- Category: ALL
- Quantum machine learning
- Quantum chemistry
- Condensed matter physics
- Material science
- NISQ device
- Fault-tolerant quantum computer
- Joint research
Qulacs: a fast and versatile quantum circuit simulator for research purpose
We introduce Qulacs, a fast simulator for quantum circuits intended for research purpose. To explore the possibilities of a near-term intermediate-scale quantum algorithm and long-term fault-tolerant quantum computing, a fast and versatile quantum circuit simulator is needed. Herein we show the main concepts of Qulacs, explain how to use its features via examples, and demonstrate its performance with numerical benchmarks.
Predicting excited states from ground state wavefunction by supervised quantum machine learning
Excited states of molecules lie in the heart of photochemistry and chemical reactions. The recent development in quantum computational chemistry leads to inventions of a variety of algorithms which calculate the excited states of molecules on near-term quantum computers, but they require more computational burdens than the algorithms for the ground states. In this study, we propose a scheme of supervised quantum machine learning which predicts excited state properties of molecules only from its ground state wavefunction and results in reducing the computational cost for calculating the excited states. Our model is comprised of a quantum reservoir and a classical machine learning unit which processes the results of measurements of single-qubit Pauli operators. The quantum reservoir effectively transforms the single-qubit operators into complicated multi-qubit ones which contain essential information of the system, so that the classical machine learning unit may decode them appropriately. The number of runs for quantum computers is saved by training only the classical machine learning unit and the whole model requires modest resources of quantum hardwares which may be implemented in current experiments. We illustrate the predictive ability of our model by numerical simulations for small molecules with and without including noise inevitable in near-term quantum computers. The results show that our scheme well reproduces the first and second excitation energies as well as the transition dipole moment between the ground states and excited states only from the ground state as an input. Our contribution will enhance applications of quantum computers in the study of quantum chemistry and quantum materials.
Boosting computational power through spatial multiplexing in quantum reservoir computing
Quantum reservoir computing provides a framework for exploiting the natural dynamics of quantum systems as a computational resource. It can implement real-time signal processing and solve temporal machine learning problems in general, which requires memory and nonlinear mapping of the recent input stream using the quantum dynamics in computational supremacy region, where the classical simulation of the system is intractable. A nuclear magnetic resonance spin-ensemble system is one of the realistic candidates for such physical implementations, which is currently available in laboratories. In this paper, considering these realistic experimental constraints for implementing the framework, we introduce a scheme, which we call a spatial multiplexing technique, to effectively boost the computational power of the platform. This technique exploits disjoint dynamics, which originate from multiple different quantum systems driven by common input streams in parallel. Accordingly, unlike designing a single large quantum system to increase the number of qubits for computational nodes, it is possible to prepare a huge number of qubits from multiple but small quantum systems, which are operationally easy to handle in laboratory experiments. We numerically demonstrate the effectiveness of the technique using several benchmark tasks and quantitatively investigate its specifications, range of validity, and limitations in detail.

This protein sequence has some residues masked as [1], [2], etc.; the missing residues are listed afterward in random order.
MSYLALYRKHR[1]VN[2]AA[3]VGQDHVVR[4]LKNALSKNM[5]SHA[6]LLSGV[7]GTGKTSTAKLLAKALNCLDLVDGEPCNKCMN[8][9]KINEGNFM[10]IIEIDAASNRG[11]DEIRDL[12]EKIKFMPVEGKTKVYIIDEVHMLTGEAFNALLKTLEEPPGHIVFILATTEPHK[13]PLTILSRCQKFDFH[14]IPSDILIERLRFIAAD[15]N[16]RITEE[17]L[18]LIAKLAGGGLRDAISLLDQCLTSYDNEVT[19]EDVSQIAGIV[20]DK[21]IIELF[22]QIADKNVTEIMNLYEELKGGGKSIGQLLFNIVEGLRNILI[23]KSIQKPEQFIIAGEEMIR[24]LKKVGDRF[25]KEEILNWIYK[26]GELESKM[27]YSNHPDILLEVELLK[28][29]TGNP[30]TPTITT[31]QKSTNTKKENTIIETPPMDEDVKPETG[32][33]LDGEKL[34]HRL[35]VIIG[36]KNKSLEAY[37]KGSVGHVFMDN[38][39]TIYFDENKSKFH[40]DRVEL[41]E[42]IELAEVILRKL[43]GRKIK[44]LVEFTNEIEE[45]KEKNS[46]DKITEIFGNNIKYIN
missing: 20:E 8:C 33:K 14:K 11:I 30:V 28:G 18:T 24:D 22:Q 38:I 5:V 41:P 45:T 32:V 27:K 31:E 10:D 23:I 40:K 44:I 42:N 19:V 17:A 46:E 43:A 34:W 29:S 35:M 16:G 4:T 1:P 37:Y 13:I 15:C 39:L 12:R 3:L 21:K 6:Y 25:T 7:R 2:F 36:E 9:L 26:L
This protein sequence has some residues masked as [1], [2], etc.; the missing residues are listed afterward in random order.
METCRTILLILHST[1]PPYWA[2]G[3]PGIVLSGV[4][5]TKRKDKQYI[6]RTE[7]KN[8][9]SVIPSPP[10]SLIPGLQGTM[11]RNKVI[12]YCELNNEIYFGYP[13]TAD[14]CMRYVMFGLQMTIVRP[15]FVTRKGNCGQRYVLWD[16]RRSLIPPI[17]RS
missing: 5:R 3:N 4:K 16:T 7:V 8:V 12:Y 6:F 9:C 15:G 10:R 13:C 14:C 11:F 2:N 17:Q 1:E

Quantum Circuit Learning
We propose a classical-quantum hybrid algorithm for machine learning on near-term quantum processors, which we call quantum circuit learning. A quantum circuit driven by our framework learns a given task by tuning parameters implemented on it. The iterative optimization of the parameters allows us to circumvent the high-depth circuit. Theoretical investigation shows that a quantum circuit can approximate nonlinear functions, which is further confirmed by numerical simulations. Hybridizing a low-depth quantum circuit and a classical computer for machine learning, the proposed framework paves the way toward applications of near-term quantum devices for quantum machine learning.
Harnessing disordered ensemble quantum dynamics for machine learning
The quantum computer has an amazing potential of fast information processing. However, the realization of a digital quantum computer is still a challenging problem requiring highly accurate controls and key application strategies. Here we propose a platform, quantum reservoir computing, to solve these issues successfully by exploiting the natural quantum dynamics of ensemble systems, which are ubiquitous in laboratories nowadays, for machine learning. This framework enables ensemble quantum systems to universally emulate nonlinear dynamical systems including classical chaos. A number of numerical experiments show that quantum systems consisting of 5–7 qubits possess computational capabilities comparable to conventional recurrent neural networks of 100–500 nodes. This discovery opens up a paradigm for information processing with artificial intelligence powered by quantum physics.
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